Inle Lake has it all: a floating market, floating monasteries and pagodas, floating workshops, homes, restaurants, stores, vegetable gardens, and recently, costly floating hotel resorts.  We stopped at a few places.  Memorable was a silversmith workshop where intricate jewelry was produced featuring a variety of distinct ethnic local designs.  As everywhere else, these were family businesses handed down for generations.  Young boys worked on benches bent over tiny silver parts.   One of them heated and shaped the silver with an old fashioned forge bellow he was pumping full of air with one hand while pushing a silver wire through the fire with the other.

We stopped at a village where three women from the famous “long-neck” tribe, the Badaung were working as weavers.  Aside from that, they were most desirable photo subjects for any and all foreigners who stopped by.  They made money from donations for allowing themselves to be photographed.  I was thrilled to have the opportunity to see three of these unique hill tribe women, but I was also utterly uncomfortable with the setting in which they were displayed like trophies.  On a table near their work area, samples of the neck bracelets they were wearing were displayed.  They were so heavy!  I had no idea!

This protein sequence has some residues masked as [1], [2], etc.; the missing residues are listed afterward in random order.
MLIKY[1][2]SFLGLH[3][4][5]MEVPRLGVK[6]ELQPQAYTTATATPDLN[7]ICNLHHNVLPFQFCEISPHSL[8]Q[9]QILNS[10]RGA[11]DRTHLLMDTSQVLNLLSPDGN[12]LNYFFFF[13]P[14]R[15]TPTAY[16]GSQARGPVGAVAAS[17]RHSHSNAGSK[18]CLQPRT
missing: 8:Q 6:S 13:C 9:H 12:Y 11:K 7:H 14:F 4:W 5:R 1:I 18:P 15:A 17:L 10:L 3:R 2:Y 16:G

Never say no and never think you know it all!  The question came up if we wanted to see a weaving factory and I of all people said that I did not need “another one” after having seen several weaving workshops by now.  Thankfully, the Japanese girl was interested and so we all went.  There never is just “another one”; not with all the pagodas, stupas, and temples and not with all the workshops around here.  Yes, there were the looms I had seen before and the cotton and silk products I had seen in various places around Myanmar, but never ever had I heard that you could make clothes out of lotus stalks!  A man sat on the floor with a pile of 2-3 feet long lotus stalks next to him.  With a knife he gently made a cut about two inches from the top, separating that part and pulling a bunch of very fine white fibers out from the inside of the stalk.  He did this several more times until the stalk was only about 10 inches long and he had pulled all the fibers from that one stalk.  On to the next.  After about 20 stalks, he was able to roll up the fibers into a single, sturdy thread.  We learned that it takes 4000 lotus stalks and 20 full days of pulling fibers before one small scarf of about 4 feet by 10 inches can be produced costing a whopping $160 dollars!